Rikke Buhl

Professor, PhD, DVM


Research Profile:

Equine cardiology has been my main research area since graduation from Vet school in 1999. In 2004, I defended my PhD thesis within cardiology with focus on “Equine Athlete’s Heart”. I have continued the research within this area first as assistant professor and later as associate professor within Large Animal Internal Medicine. Lately I have been appointed as professor within equine cardiology.

My research area was for the first years concentrated within the area of “Athlete’s Heart”. I was the first to describe the development of heart size and prevalence of valvular regurgitation in trotters as a result of long standing physical exercise. The main results of these studies are that training induces significant cardiac hypertrophy with large individual variation among horses. Also a dramatic increase in the prevalence of valvular regurgitation was observed, and for some horses this lead to reduced racing performance. Also, the research has shown that heart size are positive correlated with racing performance of the horse.

As one of the few researchers in the world I have focused on the development of exercise-induced cardiac arrhythmias in trotters and riding horses and the research has shown that equine athletes develops arrhythmias in accordance with human athletes. Although the above described response to exercise is considered generally to be a beneficial and physiological adaptation to increased demands, human studies have shown that exercise-induced cardiac hypertrophy can become dangerous with increasing risk of the athlete collapsing or even dying during exercise. There is a high attention on these tragically events among intensively trained athletes. Whether these events are caused by repolarisation defects in the heart in horses is unknown. In addition racehorses are in risk of develop atrial fibrillation which is also seen in humans. At the moment four PhD projects are working on the above described topics.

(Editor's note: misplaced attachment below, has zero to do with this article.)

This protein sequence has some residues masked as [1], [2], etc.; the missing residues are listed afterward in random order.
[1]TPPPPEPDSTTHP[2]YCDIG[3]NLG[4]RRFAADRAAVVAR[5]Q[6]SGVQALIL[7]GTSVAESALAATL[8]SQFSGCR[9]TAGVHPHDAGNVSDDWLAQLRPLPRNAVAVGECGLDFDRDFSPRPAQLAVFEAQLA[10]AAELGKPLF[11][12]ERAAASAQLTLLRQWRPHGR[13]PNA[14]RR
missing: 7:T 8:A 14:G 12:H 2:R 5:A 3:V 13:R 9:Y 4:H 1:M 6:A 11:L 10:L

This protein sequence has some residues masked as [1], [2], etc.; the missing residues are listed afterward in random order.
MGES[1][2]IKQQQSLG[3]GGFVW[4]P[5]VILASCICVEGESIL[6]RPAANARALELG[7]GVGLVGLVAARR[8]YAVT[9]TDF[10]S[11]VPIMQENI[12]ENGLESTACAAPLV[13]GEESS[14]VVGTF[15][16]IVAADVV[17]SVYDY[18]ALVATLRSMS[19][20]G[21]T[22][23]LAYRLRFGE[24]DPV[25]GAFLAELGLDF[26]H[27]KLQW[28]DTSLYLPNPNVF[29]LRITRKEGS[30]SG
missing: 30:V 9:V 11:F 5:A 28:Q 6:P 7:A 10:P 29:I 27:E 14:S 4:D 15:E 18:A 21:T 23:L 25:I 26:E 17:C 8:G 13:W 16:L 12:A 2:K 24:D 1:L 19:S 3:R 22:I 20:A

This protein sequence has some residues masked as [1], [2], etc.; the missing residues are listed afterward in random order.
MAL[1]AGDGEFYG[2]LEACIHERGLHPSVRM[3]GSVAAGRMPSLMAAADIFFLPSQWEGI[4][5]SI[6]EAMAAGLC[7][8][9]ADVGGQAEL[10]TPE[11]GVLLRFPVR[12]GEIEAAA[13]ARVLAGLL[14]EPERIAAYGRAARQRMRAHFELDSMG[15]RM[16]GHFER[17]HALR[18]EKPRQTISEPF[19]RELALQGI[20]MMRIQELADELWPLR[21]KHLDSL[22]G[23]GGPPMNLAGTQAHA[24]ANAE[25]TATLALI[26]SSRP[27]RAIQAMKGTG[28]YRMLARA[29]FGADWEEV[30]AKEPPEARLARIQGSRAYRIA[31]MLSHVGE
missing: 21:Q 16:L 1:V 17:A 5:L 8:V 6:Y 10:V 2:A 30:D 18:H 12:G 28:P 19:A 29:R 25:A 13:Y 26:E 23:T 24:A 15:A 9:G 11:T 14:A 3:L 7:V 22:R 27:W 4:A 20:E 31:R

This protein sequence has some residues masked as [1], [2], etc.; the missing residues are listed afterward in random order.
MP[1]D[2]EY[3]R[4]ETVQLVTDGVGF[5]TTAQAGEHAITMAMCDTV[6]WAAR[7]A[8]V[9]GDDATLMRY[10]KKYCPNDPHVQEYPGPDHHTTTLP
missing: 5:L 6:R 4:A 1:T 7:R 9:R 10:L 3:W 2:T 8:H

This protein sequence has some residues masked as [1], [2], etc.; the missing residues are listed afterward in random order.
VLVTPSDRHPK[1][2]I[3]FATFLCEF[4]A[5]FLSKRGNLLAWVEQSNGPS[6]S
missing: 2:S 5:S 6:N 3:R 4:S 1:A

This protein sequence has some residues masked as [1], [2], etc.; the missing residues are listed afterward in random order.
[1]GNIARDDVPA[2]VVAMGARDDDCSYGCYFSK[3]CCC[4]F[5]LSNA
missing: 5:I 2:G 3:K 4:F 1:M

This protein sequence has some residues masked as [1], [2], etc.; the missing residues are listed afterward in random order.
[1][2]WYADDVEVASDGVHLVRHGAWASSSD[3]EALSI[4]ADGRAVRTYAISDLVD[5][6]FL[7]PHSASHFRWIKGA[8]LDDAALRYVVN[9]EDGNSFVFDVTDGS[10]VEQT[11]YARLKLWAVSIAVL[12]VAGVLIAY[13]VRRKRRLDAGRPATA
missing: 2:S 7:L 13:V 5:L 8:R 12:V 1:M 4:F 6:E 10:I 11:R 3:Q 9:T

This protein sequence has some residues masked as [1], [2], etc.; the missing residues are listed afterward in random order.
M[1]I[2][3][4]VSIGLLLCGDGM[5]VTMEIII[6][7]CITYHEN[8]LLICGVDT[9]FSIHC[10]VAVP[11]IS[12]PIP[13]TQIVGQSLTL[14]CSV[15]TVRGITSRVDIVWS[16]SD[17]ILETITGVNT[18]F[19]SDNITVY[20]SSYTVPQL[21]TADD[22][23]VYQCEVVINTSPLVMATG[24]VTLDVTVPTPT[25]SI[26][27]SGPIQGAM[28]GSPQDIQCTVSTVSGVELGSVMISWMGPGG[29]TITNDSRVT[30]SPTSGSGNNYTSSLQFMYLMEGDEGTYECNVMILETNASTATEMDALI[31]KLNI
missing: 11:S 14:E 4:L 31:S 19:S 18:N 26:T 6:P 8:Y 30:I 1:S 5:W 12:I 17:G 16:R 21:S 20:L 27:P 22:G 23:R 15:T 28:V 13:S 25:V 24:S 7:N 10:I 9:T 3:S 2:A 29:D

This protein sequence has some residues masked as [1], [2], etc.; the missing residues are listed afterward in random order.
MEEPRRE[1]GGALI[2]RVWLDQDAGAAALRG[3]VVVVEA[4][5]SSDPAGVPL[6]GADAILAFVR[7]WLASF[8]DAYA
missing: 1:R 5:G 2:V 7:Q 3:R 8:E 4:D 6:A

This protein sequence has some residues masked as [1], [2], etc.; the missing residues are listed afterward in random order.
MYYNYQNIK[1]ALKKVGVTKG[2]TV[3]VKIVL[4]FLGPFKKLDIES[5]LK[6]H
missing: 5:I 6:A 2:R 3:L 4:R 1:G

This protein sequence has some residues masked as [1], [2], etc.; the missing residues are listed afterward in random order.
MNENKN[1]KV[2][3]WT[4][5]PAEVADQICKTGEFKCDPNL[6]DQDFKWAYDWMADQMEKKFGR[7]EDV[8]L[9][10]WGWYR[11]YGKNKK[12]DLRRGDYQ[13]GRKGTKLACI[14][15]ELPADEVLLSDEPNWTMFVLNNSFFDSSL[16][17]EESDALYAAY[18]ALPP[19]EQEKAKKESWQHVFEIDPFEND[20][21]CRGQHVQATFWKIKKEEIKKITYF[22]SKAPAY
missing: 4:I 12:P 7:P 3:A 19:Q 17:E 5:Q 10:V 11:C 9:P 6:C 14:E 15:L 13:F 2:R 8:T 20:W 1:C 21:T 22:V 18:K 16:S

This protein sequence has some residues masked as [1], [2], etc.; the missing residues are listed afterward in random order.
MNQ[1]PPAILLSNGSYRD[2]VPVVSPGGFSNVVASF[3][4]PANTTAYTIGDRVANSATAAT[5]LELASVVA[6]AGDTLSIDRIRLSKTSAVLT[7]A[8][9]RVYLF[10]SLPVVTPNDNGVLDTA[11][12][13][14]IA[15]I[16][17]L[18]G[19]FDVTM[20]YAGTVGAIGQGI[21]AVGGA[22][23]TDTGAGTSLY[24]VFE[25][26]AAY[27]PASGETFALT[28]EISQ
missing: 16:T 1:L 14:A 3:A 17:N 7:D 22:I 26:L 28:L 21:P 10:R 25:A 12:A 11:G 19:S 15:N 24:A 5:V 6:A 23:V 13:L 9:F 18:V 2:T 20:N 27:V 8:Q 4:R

For all projects, the synergy between equine and human research is strong and visible and we hope our research will gain new insight into diseases that are of importance for both horse and man.

Clinical examination is fundamental for most research projects I have been involved with. And I strongly believe that improving this area is essential for all clinical research. Sophisticated diagnostic methods such as cardiac ultrasound, ECG measurements and exercise testing of horses where cardiac function is examined during physical exercise where telemetric ECG and stress echocardiography are an integrated part of diagnosis of performance related diseases is used routinely used during my clinical work both for teaching and research purposes.